Last year, the road link was not fully completed, and the Minister had to walk
approximately three hours to get to other villages.
This road must be regarded as a historic and great achievement of the PPP/C
Government. Once maintained and kept in good condition, it will serve the residents of
the North and South Pakaraimas for all times, facilitating with ease transportation of
goods and services to and from the respective communities.
The long-felt burden of fetching produce on backs in warishees may disappear
with the introduction of vehicular transport. Produce going in and out will arrive on
time and in larger quantities. Use of charter flights, now may be unnecessary, thus
bringing down the cost of living and promoting greater productivity in the Regions.
The journey took three days from Karasabai to Orinduik, as the journey began on
Saturday and ended on Monday. The team returned to Georgetown by aircraft.
Construction of the road network in the Region began approximately three years
ago and the Regional Administration assured that it would continue to place emphasis
on this project. Over the three-year period approximately $21M was spent on the road
network in Region Eight.
The Region's thrust for last year was on the completion of the road network and
roads were constructed at Chenapau to Kopinang, Kanapang to Itabac, and Monkey
Mountain to Yurong Peru.
Since 1992, Government commenced rehabilitation and reconstruction of
infrastructure, vis-a-vis, schools, health centres and other social infrastructure, while
introducing measures to expand on mining and agricultural development.
Prior to the road network, an increased population improved production and had to
incur at the same time, increased costs for air transport to market their produce. To get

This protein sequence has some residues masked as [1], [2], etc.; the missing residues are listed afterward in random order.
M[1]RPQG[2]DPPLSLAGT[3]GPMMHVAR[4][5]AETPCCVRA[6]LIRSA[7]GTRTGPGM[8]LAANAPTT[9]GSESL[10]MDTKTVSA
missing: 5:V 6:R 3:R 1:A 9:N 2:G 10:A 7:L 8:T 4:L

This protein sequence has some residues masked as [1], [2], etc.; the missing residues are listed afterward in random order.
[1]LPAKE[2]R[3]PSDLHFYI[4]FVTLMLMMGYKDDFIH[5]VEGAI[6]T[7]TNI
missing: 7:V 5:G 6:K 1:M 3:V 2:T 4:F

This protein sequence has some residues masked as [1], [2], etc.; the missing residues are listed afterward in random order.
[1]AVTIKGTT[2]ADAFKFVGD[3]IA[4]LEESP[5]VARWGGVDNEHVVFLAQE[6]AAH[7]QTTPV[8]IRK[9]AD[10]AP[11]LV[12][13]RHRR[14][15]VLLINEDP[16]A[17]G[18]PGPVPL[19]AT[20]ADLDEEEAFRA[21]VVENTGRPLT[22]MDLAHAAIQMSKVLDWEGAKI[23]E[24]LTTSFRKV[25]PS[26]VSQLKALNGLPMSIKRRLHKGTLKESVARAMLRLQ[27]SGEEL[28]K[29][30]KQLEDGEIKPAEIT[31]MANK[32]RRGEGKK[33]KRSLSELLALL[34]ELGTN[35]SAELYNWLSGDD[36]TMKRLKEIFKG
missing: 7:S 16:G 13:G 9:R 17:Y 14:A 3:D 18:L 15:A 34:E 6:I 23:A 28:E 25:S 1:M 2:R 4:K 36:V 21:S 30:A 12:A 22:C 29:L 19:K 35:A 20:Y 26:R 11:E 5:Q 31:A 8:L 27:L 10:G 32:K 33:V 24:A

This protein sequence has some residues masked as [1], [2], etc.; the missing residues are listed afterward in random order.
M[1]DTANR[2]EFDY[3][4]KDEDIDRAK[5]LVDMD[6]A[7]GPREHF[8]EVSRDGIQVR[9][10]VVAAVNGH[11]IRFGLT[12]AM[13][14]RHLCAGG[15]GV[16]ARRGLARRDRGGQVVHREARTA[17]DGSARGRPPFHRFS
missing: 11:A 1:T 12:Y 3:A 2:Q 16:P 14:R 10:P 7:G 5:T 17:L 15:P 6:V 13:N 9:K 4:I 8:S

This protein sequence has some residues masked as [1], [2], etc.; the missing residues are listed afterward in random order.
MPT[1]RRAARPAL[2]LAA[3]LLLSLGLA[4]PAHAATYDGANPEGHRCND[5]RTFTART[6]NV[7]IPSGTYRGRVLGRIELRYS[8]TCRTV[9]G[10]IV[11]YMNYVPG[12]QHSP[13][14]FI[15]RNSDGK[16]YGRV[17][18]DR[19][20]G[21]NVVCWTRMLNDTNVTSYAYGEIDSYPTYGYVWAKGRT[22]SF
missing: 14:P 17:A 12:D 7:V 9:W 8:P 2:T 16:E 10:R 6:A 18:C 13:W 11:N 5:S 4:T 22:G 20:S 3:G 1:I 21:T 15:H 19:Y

in the Pakaraimas from the Coastal belt is as difficult as getting out, hence the saying:
'they are either locked in or locked out.'
Year after year, it became more expensive for residents to travel by passenger or
charter flights. Recognizing the need for an access road linking the villages of Region
Eight in the North Pakaraima, Karasabai in the South Pakaraima in Region Nine and to
Georgetown, the Ministry of Local Government and Regional Development, started
exploring a road link with the help of the residents of the villages in locating a 'friendly
For three years, construction of this access road started using local labour and
simple agricultural tools to clear the alignment. First, it was a rough pathway, traversed
only by two tractors and trailers provided to Region Eight by Central Government.
In December 2002, funds were available to complete the last portion of access road
from Morabaiko Creek to Yurong Peru, the last village in Region Nine.
Government has been working diligently over the last few years to bridge the
disparity between the Capital City, Georgetown and the outlying Regions. This process
has advanced significantly and Guyana can be proud of the development that has been
effected throughout the country, despite the locations.
Map showing road linking Regions 8 and 9
.., Region 8: Pntaro"'
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Published by the Government Information Agency (GINA)
Area'B' Homestretch Avenue
Durban Park Backlands, Georgetown.
Copyright April2003 GINA